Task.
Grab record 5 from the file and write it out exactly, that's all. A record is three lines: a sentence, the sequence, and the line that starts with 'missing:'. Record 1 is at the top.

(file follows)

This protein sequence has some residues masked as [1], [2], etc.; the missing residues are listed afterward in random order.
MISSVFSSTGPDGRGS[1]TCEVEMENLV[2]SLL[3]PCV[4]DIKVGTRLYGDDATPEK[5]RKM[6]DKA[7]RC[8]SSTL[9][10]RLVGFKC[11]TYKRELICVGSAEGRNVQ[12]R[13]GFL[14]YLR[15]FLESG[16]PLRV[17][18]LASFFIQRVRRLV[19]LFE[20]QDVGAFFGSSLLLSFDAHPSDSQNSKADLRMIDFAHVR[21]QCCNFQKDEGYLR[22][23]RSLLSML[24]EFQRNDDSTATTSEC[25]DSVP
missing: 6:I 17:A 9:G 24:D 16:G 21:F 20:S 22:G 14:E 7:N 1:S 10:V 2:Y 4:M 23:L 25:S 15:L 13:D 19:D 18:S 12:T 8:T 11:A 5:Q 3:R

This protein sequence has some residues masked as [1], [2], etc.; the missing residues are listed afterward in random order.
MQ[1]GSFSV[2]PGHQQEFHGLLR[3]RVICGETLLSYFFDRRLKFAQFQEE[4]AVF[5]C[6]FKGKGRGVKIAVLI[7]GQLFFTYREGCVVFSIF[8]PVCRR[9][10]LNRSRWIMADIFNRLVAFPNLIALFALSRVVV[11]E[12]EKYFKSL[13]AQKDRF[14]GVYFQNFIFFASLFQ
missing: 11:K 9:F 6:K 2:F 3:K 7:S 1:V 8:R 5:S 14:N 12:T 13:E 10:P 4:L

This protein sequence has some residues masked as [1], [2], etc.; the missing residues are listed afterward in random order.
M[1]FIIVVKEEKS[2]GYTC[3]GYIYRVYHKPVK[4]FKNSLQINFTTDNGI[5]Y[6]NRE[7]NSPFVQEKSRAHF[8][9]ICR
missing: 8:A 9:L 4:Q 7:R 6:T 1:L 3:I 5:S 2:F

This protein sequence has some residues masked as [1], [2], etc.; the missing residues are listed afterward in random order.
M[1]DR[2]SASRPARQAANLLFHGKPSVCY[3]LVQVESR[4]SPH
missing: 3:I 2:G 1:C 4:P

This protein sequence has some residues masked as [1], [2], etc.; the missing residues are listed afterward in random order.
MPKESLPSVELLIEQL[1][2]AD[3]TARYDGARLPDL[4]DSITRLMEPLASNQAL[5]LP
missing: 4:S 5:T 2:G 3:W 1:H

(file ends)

This protein sequence has some residues masked as [1], [2], etc.; the missing residues are listed afterward in random order.
MPKESLPSVELLIEQL[1][2]AD[3]TARYDGARLPDL[4]DSITRLMEPLASNQAL[5]LP
missing: 4:S 5:T 2:G 3:W 1:H